Gelato al Basilico – Basil Gelato

by Lisa on July 18, 2010

In celebration of National Ice Cream Month, I have been making a concerted effort to make more frozen treats this summer!  Recently, my husband and I went to this adventurous little dessert cafe in the Queen Village area of Philadelphia – not only do they sell fantastic adventurous chocolates (such as the Balsamic Vinegar and Jalapeno truffles) but also have an incredible dessert selection which I highly recommend.  I saw Basil Gelato on the menu and the thought intrigued me – I, like many, had only enjoyed this fabulous herb in savory dishes like Caprese Salad and Pesto.  The idea of a basil ice cream was too unique to pass up – so I gave it a try.  The flavor was absolutely one of the most unique and amazing tastes I’ve ever enjoyed - spicy, sweet, and fresh all at the same time.  I returned home determined to try and replicate this flavor myself – I compiled a Basil Gelato recipe from a recipe I located in an old ice cream cookbook I found (Iced, by Jane Lawson) and this recipe I found online.  Simple enough for most anyone to follow, and requires only 10-12 basil leaves, which even the smallest container herb garden can supply!  It does require having a thermometer – but frankly I think a cooking thermometer is an indispensable kitchen tool.  There are multiple kinds – we have a fairly simple digital probe thermometer – its original purpose is for meat, but temperature is temperature - so we’ve also used it to  safely pasteurize frozen custards, make candy and fry things - so now’s a good time to pick one up!

Now, I liked the online recipe best, however it contains an astounding 12 egg yolks (or 2500+ mg of cholesterol) in just one batch.  For my day job, I am a pediatrician - and there is NO way I could in good conscience use a recipe like this!  I was able to cut the recipe down to just 5 egg yolks per batch, which seemed much more reasonable to me.  The texture was still velvety smooth like any good gelato, but had less than half the cholesterol than the original recipe.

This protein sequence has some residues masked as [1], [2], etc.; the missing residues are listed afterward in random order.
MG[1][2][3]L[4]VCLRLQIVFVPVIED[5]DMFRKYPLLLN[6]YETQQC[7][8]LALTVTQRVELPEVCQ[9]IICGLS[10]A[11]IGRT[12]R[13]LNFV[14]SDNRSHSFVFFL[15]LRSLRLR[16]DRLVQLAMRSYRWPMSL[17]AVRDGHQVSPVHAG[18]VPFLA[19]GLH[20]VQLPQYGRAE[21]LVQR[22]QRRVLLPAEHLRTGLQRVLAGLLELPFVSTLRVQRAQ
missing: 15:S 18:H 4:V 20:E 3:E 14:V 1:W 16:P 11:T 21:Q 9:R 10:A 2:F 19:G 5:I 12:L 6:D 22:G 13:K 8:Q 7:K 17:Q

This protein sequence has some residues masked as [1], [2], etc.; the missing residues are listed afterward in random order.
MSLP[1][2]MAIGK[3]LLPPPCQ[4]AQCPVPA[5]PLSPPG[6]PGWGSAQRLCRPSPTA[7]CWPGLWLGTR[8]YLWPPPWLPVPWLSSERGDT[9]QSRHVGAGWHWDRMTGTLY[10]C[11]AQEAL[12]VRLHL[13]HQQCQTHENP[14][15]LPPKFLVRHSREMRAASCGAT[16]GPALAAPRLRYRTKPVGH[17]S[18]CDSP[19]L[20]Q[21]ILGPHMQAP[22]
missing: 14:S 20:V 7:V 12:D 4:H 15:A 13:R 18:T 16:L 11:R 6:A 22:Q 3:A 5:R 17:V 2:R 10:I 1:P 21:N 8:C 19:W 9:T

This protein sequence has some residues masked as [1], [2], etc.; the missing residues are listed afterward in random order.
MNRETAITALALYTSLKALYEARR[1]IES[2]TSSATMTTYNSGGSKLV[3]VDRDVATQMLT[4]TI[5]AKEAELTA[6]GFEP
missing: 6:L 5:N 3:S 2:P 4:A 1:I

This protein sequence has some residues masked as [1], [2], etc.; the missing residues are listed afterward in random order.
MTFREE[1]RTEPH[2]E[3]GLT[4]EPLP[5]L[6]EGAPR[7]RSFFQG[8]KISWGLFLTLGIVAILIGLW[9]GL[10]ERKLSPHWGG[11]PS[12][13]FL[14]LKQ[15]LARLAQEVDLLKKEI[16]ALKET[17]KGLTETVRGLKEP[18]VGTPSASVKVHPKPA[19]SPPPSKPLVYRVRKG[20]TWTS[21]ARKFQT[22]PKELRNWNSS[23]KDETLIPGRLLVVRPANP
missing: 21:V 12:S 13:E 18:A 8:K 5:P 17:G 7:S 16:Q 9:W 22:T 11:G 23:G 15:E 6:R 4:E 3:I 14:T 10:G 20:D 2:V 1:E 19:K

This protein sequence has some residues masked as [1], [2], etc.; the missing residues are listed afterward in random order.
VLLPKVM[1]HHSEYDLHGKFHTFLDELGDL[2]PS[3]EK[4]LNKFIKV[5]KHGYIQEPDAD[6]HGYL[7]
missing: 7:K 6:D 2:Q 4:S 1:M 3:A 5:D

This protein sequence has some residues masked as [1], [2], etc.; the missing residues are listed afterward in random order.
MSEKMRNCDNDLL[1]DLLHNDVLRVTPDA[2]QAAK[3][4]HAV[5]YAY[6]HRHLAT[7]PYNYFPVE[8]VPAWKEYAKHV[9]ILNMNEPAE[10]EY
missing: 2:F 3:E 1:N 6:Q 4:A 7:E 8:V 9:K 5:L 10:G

Now don’t get me wrong – I am as much a fan of ice cream as the next gal, but this is definitely a very rich recipe and I highly suggest enjoying it in small batches.  It would be fantastic with a nice dark hot fudge sauce on the side.  Get in touch with your Italian side and give this dessert a try!

Gelato al Basilico


  • 10-12 fresh basil leaves, cut into 1/4 inch strips (chiffonade style)
  • 4 cups half-and-half
  • 1 and 1/2 cups sugar
  • 5 large egg yolks

Begin by placing the egg yolks, 1 cups of the half-and-half, and half of the sugar into a large bowl, beating to combine thoroughly.  In a heavy saucepan, add the remaining 3 cups of half-and-half, the remaining sugar, and the thinly sliced basil.  Heat over low-medium heat until the mixture reaches a boil, then remove from heat.  Let this mixture sit and cool for 5 minutes to fully extract all the flavor from your basil.  Pour the heated basil mixture into the bowl containing the egg yolks and half-and-half, stirring constantly to make sure your eggs do not scramble on you!  Pour the bowl contents back into the saucepan through a strainer, removing the basil from the final product.  Over low-medium heat, bring the mixture to a temperature of 178 degrees stirring constantly and leave it there for 5 minutes in order to pasteurize your gelato.  Cool the finished liquid completely in a refrigerator – for at least 3-4 hours.  Freeze according to your ice cream maker’s instructions.  For firmer consistency, put gelato back in the freezer for several hours before serving.  Enjoy!

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